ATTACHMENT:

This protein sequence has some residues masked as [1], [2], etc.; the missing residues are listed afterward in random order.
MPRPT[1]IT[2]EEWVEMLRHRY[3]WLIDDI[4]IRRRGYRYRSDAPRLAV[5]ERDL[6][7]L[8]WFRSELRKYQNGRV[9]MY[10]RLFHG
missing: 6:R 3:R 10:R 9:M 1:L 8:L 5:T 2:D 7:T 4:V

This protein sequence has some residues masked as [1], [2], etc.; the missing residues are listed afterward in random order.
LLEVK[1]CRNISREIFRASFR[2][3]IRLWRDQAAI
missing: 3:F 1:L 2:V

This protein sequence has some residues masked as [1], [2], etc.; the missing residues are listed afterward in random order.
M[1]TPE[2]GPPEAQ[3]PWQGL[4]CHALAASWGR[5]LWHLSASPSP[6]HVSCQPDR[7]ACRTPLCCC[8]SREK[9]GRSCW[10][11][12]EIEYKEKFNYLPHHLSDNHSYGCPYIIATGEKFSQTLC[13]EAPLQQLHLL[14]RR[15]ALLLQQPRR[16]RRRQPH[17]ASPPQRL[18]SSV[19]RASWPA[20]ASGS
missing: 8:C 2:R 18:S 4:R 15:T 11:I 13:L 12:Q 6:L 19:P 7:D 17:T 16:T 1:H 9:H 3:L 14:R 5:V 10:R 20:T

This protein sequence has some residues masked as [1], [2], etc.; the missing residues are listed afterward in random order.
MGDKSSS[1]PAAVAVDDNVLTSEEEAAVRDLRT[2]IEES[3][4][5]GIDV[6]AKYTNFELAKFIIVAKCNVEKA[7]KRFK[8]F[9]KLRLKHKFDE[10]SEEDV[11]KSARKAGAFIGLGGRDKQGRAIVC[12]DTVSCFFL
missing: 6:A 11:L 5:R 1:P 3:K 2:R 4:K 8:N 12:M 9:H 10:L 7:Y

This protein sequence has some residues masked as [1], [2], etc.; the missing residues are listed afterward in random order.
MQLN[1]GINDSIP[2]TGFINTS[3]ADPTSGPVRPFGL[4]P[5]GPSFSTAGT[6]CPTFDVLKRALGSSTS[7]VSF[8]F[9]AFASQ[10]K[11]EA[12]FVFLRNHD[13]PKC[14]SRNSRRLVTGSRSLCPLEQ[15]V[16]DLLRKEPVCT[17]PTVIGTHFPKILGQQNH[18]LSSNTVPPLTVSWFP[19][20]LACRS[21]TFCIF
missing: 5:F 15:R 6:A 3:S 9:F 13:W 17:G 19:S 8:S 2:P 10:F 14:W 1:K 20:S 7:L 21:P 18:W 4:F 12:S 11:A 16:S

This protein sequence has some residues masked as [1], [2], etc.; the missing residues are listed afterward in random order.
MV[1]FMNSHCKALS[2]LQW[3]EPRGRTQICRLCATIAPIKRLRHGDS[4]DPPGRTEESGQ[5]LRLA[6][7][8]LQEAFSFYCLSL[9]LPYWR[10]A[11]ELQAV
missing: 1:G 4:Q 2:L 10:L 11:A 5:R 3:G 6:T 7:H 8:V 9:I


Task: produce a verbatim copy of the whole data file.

This protein sequence has some residues masked as [1], [2], etc.; the missing residues are listed afterward in random order.
MPRPT[1]IT[2]EEWVEMLRHRY[3]WLIDDI[4]IRRRGYRYRSDAPRLAV[5]ERDL[6][7]L[8]WFRSELRKYQNGRV[9]MY[10]RLFHG
missing: 6:R 3:R 10:R 9:M 1:L 8:L 5:T 2:D 7:T 4:V

This protein sequence has some residues masked as [1], [2], etc.; the missing residues are listed afterward in random order.
LLEVK[1]CRNISREIFRASFR[2][3]IRLWRDQAAI
missing: 3:F 1:L 2:V

This protein sequence has some residues masked as [1], [2], etc.; the missing residues are listed afterward in random order.
M[1]TPE[2]GPPEAQ[3]PWQGL[4]CHALAASWGR[5]LWHLSASPSP[6]HVSCQPDR[7]ACRTPLCCC[8]SREK[9]GRSCW[10][11][12]EIEYKEKFNYLPHHLSDNHSYGCPYIIATGEKFSQTLC[13]EAPLQQLHLL[14]RR[15]ALLLQQPRR[16]RRRQPH[17]ASPPQRL[18]SSV[19]RASWPA[20]ASGS
missing: 8:C 2:R 18:S 4:R 15:T 11:I 13:L 12:Q 6:L 19:P 7:D 17:T 16:T 1:H 9:H 3:L 14:R 5:V 10:R 20:T

This protein sequence has some residues masked as [1], [2], etc.; the missing residues are listed afterward in random order.
MGDKSSS[1]PAAVAVDDNVLTSEEEAAVRDLRT[2]IEES[3][4][5]GIDV[6]AKYTNFELAKFIIVAKCNVEKA[7]KRFK[8]F[9]KLRLKHKFDE[10]SEEDV[11]KSARKAGAFIGLGGRDKQGRAIVC[12]DTVSCFFL
missing: 6:A 11:L 5:R 1:P 3:K 2:R 4:K 8:N 12:M 9:H 10:L 7:Y

This protein sequence has some residues masked as [1], [2], etc.; the missing residues are listed afterward in random order.
MQLN[1]GINDSIP[2]TGFINTS[3]ADPTSGPVRPFGL[4]P[5]GPSFSTAGT[6]CPTFDVLKRALGSSTS[7]VSF[8]F[9]AFASQ[10]K[11]EA[12]FVFLRNHD[13]PKC[14]SRNSRRLVTGSRSLCPLEQ[15]V[16]DLLRKEPVCT[17]PTVIGTHFPKILGQQNH[18]LSSNTVPPLTVSWFP[19][20]LACRS[21]TFCIF
missing: 5:F 15:R 6:A 3:S 9:F 13:W 17:G 19:S 8:S 2:P 10:F 14:W 1:K 20:S 7:L 21:P 18:W 4:F 12:S 11:A 16:S

This protein sequence has some residues masked as [1], [2], etc.; the missing residues are listed afterward in random order.
MV[1]FMNSHCKALS[2]LQW[3]EPRGRTQICRLCATIAPIKRLRHGDS[4]DPPGRTEESGQ[5]LRLA[6][7][8]LQEAFSFYCLSL[9]LPYWR[10]A[11]ELQAV
missing: 1:G 4:Q 2:L 10:L 11:A 5:R 3:G 6:T 7:H 8:V 9:I